Good Or Bad, They’re Bringing Sexy Back

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Nobody forgets their first time. But not everybody feels compelled to recall it in print. Credit where credit’s due, then, to the contributors to the latest issue of Dossier, Skye Parrott and Katherine Krause’s glossy biannual, which rounded up a cast of characters—from Alexis Bittar and Cynthia Rowley to Miranda July and arty nouveau-pornographer Richard Kern—to muse, in pictures and text, on their first forays in the bedroom. (One brave soul even conducted a phone interview with his deflowerer, who estimated that they’d last spoken their junior year of college.) Was anything too raw to see the light of day? “We have a policy of printing everything we like,” Parrott said with a laugh at the packed launch party last night, which drew Rogan Gregory, Monique Péan, Timo Weiland, and Suno’s Max Osterweis to the New Museum.

Cobbled together in updated-zine style—with help from Buero’s Alex Wiederin, the magazine’s recently appointed creative consultant, who co-founded Another Magazine and revamped Ten and Vogue Hommes International—it’s a testament of sorts to letting it all hang out. And letting it all hang out is exactly what Andrej Pejic does in an editorial shot by Collier Schorr (who, Parrott says, is planning to use some of the images in an upcoming show). The androgynous beauty, shot in various states of undress, is in good company among the magazine’s cover girls. The previous issues have featured Freja Beha Erichsen and Daria Werbowy, and while the three aren’t the strangest of bedfellows, Pejic is definitely a departure of sorts. “We had Freja and Daria,” Parrott said of the decision. “As far as models go, how could you go bigger than that?” As any of the issue’s contributors could tell you, there’s a first time for everything.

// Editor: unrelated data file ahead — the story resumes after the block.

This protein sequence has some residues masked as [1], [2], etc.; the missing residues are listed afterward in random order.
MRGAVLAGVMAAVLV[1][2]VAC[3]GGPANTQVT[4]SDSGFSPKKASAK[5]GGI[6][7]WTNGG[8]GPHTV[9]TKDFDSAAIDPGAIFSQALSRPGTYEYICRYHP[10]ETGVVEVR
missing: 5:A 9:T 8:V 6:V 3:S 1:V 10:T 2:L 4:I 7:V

Photo: Courtesy of Dossier

Looking For The Next Chloë? Try The Newsstand; The Faces To Watch This Fashion Week; Rihanna’s Feeling Fruity;
And More…

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How’d Chloë Sevigny kick off her career in film and style? By cutting school, it turns out. eBay’s Andrea Linett, the woman who discovered young Sevigny way back when and put her in an ad for Sassy editor Jane Pratt’s The Jane Pratt Show, discovered her loitering at a newsstand̵2during school hours. She did the ad anyway, and lo, a star was born. [Vogue U.K.]

In Rihanna’s new video, she wears newsprint dresses and giant-cherry headpieces. Fruit millinery? Sounds a little like someone we know. That someone, though, is 100 percent on board. “J’ADR!” Anna Dello Russo tweeted about the new vid. [Anna Dello Russo]